Opponents of health care reform claim that America has “the best health care in the world,” arguing that changing the present system threatens our nation’s primacy. This argument is so unfounded, so completely contradicted by reality as to raise my frustration and blood pressure to levels I hadn’t experienced since Alberto Gonzales last testified before Congress. I’ve finally come to some understanding about the basis for the “best health care” claim, and, as much as I hate to admit it, I have to credit Rush Limbaugh for helping me figure it out.
Rush,or course, experienced American health care first hand after going to a hospital emergency room with chest pains during a recent visit to Hawaii. During his hospital stay, which included an angioplasty that found nothing seriously wrong, Rush said he experienced the “best health care the world has to offer.” But he made a point of letting his audience know that he paid for it himself, and that he doesn’t have health insurance. According to Rush, his bill was “less than the cheapest car that you will go out and buy today,” and that using health insurance would have resulted in Rush paying an additional 30%. Because he paid cash, “there was not one bureaucrat determining whether or not [he] was gonna get treatment. There wasn’t a death panel here.”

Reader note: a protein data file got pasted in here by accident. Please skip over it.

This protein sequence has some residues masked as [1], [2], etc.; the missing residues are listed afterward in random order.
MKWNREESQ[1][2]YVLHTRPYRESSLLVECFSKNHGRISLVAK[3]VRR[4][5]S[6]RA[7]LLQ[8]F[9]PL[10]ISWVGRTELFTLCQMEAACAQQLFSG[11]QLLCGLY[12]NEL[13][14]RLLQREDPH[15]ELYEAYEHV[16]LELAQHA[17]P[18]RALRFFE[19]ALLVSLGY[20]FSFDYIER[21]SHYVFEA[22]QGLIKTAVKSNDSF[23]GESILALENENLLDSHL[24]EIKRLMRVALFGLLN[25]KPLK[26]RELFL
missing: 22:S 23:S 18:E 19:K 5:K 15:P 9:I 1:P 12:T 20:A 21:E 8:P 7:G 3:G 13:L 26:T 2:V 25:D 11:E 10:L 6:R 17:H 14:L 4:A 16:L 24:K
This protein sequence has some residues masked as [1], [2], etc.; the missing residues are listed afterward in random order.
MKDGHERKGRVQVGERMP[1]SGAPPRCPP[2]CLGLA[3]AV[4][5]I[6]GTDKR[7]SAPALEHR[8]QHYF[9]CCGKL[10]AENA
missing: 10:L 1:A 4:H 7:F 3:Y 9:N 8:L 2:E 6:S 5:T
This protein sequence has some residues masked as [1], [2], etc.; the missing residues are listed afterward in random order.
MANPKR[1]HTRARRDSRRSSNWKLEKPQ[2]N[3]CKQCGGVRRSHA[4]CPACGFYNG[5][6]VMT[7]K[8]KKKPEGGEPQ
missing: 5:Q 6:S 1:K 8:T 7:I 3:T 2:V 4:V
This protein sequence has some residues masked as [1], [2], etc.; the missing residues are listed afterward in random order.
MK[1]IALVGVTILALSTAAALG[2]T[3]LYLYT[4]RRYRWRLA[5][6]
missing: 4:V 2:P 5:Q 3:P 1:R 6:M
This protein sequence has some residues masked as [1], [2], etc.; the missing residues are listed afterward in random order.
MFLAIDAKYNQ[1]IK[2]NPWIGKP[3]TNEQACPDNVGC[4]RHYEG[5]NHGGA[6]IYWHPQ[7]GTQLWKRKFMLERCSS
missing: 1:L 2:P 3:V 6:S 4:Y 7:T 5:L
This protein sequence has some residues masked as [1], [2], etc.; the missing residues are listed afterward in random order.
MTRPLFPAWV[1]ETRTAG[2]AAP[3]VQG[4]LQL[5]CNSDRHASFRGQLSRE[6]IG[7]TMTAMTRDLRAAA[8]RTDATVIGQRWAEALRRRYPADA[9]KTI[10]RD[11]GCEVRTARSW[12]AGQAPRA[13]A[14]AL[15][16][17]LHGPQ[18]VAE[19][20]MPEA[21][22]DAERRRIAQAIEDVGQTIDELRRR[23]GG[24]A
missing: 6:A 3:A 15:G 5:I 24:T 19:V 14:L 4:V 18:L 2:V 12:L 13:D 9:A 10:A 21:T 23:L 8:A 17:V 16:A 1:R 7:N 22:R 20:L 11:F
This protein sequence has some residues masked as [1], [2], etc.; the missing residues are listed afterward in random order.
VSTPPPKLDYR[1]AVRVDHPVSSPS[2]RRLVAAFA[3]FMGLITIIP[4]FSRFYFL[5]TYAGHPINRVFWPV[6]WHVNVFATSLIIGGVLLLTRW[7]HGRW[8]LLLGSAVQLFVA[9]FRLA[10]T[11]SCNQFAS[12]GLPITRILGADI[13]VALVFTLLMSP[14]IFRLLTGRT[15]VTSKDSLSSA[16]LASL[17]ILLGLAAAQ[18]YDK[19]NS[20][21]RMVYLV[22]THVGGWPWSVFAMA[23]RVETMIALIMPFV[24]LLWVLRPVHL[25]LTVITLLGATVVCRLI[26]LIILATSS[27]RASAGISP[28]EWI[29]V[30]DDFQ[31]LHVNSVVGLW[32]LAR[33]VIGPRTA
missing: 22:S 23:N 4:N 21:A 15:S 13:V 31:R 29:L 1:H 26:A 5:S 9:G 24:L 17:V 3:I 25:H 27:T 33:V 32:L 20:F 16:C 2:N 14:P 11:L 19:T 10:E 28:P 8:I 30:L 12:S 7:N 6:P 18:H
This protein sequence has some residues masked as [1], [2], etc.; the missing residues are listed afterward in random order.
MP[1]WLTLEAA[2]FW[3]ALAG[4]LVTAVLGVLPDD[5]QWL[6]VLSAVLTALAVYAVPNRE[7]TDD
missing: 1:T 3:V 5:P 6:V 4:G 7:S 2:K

(It’s not clear what Rush, who owns a number of cars, thinks is “cheap”. One hopes he wasn’t thinking about his Maybach 57S, which retails at about $450,000.)
You see Rush’s point. Medical care provided in an American hospital: “the best”; health insurance: expensive, bureaucratic, not so good. And his 30% figure is a good estimate of the additional amount he might have paid an insurance company for the same medical services, though the real number for Rush (who would likely pay the individual rate, as opposed to those in a group plan), might have been as high as 40%. In other words, had he used health insurance, only 60 to 70 cents of every dollar Rush paid would be used to actually pay for health services.
Rush, of course, isn’t concerned with fixing health insurance. In fact, he’s against doing anything with a system that works so well for him. But his basis for deciding we have the best health care system in the world is clear. There are good doctors and good hospitals in this country, available to those who have access. This is what all those politicians, Senators John Barrasso, Richard Shelby, Tom Coburn, Congressman John Boehner and the rest, mean when they talk about the quality of health care in America. It’s fine, great, the best, as long as you can pay for it. But don’t mess with it, because you might screw that up. It’s the reason Tom Coburn thinks it’s relevant that Canadian Danny Williams, the Newfoundland and Labrador premier, came to the United States for his heart surgery. It’s more proof that America provides some of the very best health care that (lots of) money can buy.